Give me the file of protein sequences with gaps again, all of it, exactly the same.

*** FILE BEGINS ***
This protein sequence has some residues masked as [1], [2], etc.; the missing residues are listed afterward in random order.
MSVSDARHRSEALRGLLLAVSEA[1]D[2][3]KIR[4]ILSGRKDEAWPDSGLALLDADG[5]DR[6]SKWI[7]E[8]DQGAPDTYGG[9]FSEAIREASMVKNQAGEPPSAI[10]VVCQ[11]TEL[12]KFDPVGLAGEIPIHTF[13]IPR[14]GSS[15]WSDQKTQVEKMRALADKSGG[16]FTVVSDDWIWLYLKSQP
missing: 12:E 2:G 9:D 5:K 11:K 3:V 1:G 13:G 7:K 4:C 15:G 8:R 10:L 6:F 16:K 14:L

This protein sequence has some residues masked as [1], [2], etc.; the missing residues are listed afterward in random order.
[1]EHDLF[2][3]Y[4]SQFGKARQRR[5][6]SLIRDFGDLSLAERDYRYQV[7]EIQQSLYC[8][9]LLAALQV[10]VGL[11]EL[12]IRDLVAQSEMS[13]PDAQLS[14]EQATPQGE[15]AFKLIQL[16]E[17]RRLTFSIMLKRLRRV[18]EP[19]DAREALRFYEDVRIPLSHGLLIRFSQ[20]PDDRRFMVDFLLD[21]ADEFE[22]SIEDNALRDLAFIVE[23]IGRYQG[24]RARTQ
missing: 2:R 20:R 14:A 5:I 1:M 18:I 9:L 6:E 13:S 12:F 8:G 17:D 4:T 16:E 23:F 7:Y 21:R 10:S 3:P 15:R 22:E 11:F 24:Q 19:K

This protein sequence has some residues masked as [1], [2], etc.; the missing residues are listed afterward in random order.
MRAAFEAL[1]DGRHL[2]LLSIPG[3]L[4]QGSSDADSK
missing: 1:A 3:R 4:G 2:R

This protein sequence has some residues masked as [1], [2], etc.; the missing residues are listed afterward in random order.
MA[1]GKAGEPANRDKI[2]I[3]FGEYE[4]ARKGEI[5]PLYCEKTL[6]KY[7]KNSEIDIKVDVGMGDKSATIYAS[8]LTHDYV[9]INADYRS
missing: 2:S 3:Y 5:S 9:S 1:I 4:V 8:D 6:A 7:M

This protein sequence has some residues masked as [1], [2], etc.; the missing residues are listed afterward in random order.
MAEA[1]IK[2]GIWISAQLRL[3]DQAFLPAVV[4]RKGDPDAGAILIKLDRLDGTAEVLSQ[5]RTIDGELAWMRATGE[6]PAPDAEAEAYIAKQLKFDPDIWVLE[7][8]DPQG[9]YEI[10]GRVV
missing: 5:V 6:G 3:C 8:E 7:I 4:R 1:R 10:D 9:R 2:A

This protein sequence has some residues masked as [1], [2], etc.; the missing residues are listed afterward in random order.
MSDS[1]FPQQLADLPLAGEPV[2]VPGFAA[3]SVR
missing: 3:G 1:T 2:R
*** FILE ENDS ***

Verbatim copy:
This protein sequence has some residues masked as [1], [2], etc.; the missing residues are listed afterward in random order.
MSVSDARHRSEALRGLLLAVSEA[1]D[2][3]KIR[4]ILSGRKDEAWPDSGLALLDADG[5]DR[6]SKWI[7]E[8]DQGAPDTYGG[9]FSEAIREASMVKNQAGEPPSAI[10]VVCQ[11]TEL[12]KFDPVGLAGEIPIHTF[13]IPR[14]GSS[15]WSDQKTQVEKMRALADKSGG[16]FTVVSDDWIWLYLKSQP
missing: 12:E 2:G 9:D 5:K 11:K 3:V 1:G 13:G 7:K 4:C 15:G 8:R 10:L 6:F 16:K 14:L

This protein sequence has some residues masked as [1], [2], etc.; the missing residues are listed afterward in random order.
[1]EHDLF[2][3]Y[4]SQFGKARQRR[5][6]SLIRDFGDLSLAERDYRYQV[7]EIQQSLYC[8][9]LLAALQV[10]VGL[11]EL[12]IRDLVAQSEMS[13]PDAQLS[14]EQATPQGE[15]AFKLIQL[16]E[17]RRLTFSIMLKRLRRV[18]EP[19]DAREALRFYEDVRIPLSHGLLIRFSQ[20]PDDRRFMVDFLLD[21]ADEFE[22]SIEDNALRDLAFIVE[23]IGRYQG[24]RARTQ
missing: 2:R 20:R 14:A 5:I 1:M 18:I 9:L 6:E 13:S 12:F 8:G 17:D 4:T 16:E 23:F 7:Y 21:R 10:S 3:P 15:R 22:E 11:F 24:Q 19:K

This protein sequence has some residues masked as [1], [2], etc.; the missing residues are listed afterward in random order.
MRAAFEAL[1]DGRHL[2]LLSIPG[3]L[4]QGSSDADSK
missing: 1:A 3:R 4:G 2:R

This protein sequence has some residues masked as [1], [2], etc.; the missing residues are listed afterward in random order.
MA[1]GKAGEPANRDKI[2]I[3]FGEYE[4]ARKGEI[5]PLYCEKTL[6]KY[7]KNSEIDIKVDVGMGDKSATIYAS[8]LTHDYV[9]INADYRS
missing: 2:S 3:Y 5:S 9:S 1:I 4:V 8:D 6:A 7:M

This protein sequence has some residues masked as [1], [2], etc.; the missing residues are listed afterward in random order.
MAEA[1]IK[2]GIWISAQLRL[3]DQAFLPAVV[4]RKGDPDAGAILIKLDRLDGTAEVLSQ[5]RTIDGELAWMRATGE[6]PAPDAEAEAYIAKQLKFDPDIWVLE[7][8]DPQG[9]YEI[10]GRVV
missing: 5:V 6:G 3:C 8:E 7:I 4:R 1:R 10:D 9:R 2:A

This protein sequence has some residues masked as [1], [2], etc.; the missing residues are listed afterward in random order.
MSDS[1]FPQQLADLPLAGEPV[2]VPGFAA[3]SVR
missing: 3:G 1:T 2:R